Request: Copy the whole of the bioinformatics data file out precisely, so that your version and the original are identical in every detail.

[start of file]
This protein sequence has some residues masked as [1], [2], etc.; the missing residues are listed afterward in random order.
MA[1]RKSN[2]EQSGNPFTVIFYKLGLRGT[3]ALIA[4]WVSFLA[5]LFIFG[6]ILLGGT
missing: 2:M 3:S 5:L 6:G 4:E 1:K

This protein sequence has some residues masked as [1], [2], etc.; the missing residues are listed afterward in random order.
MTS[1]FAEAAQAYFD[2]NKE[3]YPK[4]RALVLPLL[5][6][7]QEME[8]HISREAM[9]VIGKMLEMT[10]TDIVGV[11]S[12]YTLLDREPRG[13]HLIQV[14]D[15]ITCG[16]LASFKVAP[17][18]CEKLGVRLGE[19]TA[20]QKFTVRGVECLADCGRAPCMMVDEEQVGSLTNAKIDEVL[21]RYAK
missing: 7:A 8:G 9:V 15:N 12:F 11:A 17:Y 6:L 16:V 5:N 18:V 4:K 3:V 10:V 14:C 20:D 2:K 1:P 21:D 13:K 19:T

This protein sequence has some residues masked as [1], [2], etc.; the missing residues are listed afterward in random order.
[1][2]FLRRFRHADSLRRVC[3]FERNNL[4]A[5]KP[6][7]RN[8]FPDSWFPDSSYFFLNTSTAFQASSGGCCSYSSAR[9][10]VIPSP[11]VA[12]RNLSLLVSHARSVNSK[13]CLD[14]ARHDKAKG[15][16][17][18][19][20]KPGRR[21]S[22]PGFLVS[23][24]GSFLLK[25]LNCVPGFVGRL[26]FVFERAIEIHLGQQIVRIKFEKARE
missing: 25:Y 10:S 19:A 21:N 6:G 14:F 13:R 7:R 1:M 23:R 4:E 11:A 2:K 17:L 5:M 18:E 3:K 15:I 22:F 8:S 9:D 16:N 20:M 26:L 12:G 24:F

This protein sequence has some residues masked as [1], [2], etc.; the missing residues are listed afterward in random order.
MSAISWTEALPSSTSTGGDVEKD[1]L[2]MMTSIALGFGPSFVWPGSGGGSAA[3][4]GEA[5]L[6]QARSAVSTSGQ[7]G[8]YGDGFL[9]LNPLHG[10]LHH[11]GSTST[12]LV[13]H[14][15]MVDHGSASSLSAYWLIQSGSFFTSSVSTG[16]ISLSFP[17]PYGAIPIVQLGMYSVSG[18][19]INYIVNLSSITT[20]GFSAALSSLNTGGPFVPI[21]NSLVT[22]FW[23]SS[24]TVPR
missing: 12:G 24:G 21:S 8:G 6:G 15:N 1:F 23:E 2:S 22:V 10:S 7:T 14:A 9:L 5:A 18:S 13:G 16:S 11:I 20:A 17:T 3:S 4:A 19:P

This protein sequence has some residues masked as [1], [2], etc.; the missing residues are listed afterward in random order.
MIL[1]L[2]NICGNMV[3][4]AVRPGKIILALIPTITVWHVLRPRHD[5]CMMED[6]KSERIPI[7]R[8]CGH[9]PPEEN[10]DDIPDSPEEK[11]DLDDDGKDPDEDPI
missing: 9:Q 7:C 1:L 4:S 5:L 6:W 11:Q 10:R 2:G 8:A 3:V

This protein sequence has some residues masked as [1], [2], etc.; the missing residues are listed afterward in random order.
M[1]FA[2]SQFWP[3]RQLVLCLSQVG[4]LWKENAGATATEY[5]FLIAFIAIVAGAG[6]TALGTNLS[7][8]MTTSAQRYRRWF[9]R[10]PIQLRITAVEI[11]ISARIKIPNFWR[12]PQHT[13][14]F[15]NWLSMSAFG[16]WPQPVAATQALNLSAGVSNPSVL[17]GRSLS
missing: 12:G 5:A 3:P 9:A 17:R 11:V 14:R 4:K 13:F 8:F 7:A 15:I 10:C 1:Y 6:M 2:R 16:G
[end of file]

This protein sequence has some residues masked as [1], [2], etc.; the missing residues are listed afterward in random order.
MA[1]RKSN[2]EQSGNPFTVIFYKLGLRGT[3]ALIA[4]WVSFLA[5]LFIFG[6]ILLGGT
missing: 2:M 3:S 5:L 6:G 4:E 1:K

This protein sequence has some residues masked as [1], [2], etc.; the missing residues are listed afterward in random order.
MTS[1]FAEAAQAYFD[2]NKE[3]YPK[4]RALVLPLL[5][6][7]QEME[8]HISREAM[9]VIGKMLEMT[10]TDIVGV[11]S[12]YTLLDREPRG[13]HLIQV[14]D[15]ITCG[16]LASFKVAP[17][18]CEKLGVRLGE[19]TA[20]QKFTVRGVECLADCGRAPCMMVDEEQVGSLTNAKIDEVL[21]RYAK
missing: 7:A 8:G 9:V 15:N 12:F 11:A 17:Y 6:L 16:V 5:N 18:V 4:K 3:V 10:V 14:C 20:D 2:K 1:P 21:D 13:K 19:T

This protein sequence has some residues masked as [1], [2], etc.; the missing residues are listed afterward in random order.
[1][2]FLRRFRHADSLRRVC[3]FERNNL[4]A[5]KP[6][7]RN[8]FPDSWFPDSSYFFLNTSTAFQASSGGCCSYSSAR[9][10]VIPSP[11]VA[12]RNLSLLVSHARSVNSK[13]CLD[14]ARHDKAKG[15][16][17][18][19][20]KPGRR[21]S[22]PGFLVS[23][24]GSFLLK[25]LNCVPGFVGRL[26]FVFERAIEIHLGQQIVRIKFEKARE
missing: 25:Y 10:S 19:A 21:N 6:G 14:F 13:R 7:R 1:M 23:R 4:E 11:A 2:K 17:L 5:M 18:E 3:K 15:I 22:F 8:S 9:D 16:N 20:M 26:L 12:G 24:F

This protein sequence has some residues masked as [1], [2], etc.; the missing residues are listed afterward in random order.
MSAISWTEALPSSTSTGGDVEKD[1]L[2]MMTSIALGFGPSFVWPGSGGGSAA[3][4]GEA[5]L[6]QARSAVSTSGQ[7]G[8]YGDGFL[9]LNPLHG[10]LHH[11]GSTST[12]LV[13]H[14][15]MVDHGSASSLSAYWLIQSGSFFTSSVSTG[16]ISLSFP[17]PYGAIPIVQLGMYSVSG[18][19]INYIVNLSSITT[20]GFSAALSSLNTGGPFVPI[21]NSLVT[22]FW[23]SS[24]TVPR
missing: 12:G 24:G 21:S 8:G 6:G 15:N 1:F 23:E 2:S 22:V 10:S 7:T 14:A 9:L 5:A 18:S 13:G 16:S 11:I 20:A 17:T 3:S 4:A 19:P

This protein sequence has some residues masked as [1], [2], etc.; the missing residues are listed afterward in random order.
MIL[1]L[2]NICGNMV[3][4]AVRPGKIILALIPTITVWHVLRPRHD[5]CMMED[6]KSERIPI[7]R[8]CGH[9]PPEEN[10]DDIPDSPEEK[11]DLDDDGKDPDEDPI
missing: 9:Q 7:C 1:L 4:S 5:L 6:W 11:Q 10:R 2:G 8:A 3:V

This protein sequence has some residues masked as [1], [2], etc.; the missing residues are listed afterward in random order.
M[1]FA[2]SQFWP[3]RQLVLCLSQVG[4]LWKENAGATATEY[5]FLIAFIAIVAGAG[6]TALGTNLS[7][8]MTTSAQRYRRWF[9]R[10]PIQLRITAVEI[11]ISARIKIPNFWR[12]PQHT[13][14]F[15]NWLSMSAFG[16]WPQPVAATQALNLSAGVSNPSVL[17]GRSLS
missing: 12:G 5:A 3:P 9:A 17:R 11:V 14:R 4:K 13:F 8:F 7:A 15:I 10:C 1:Y 6:M 2:R 16:G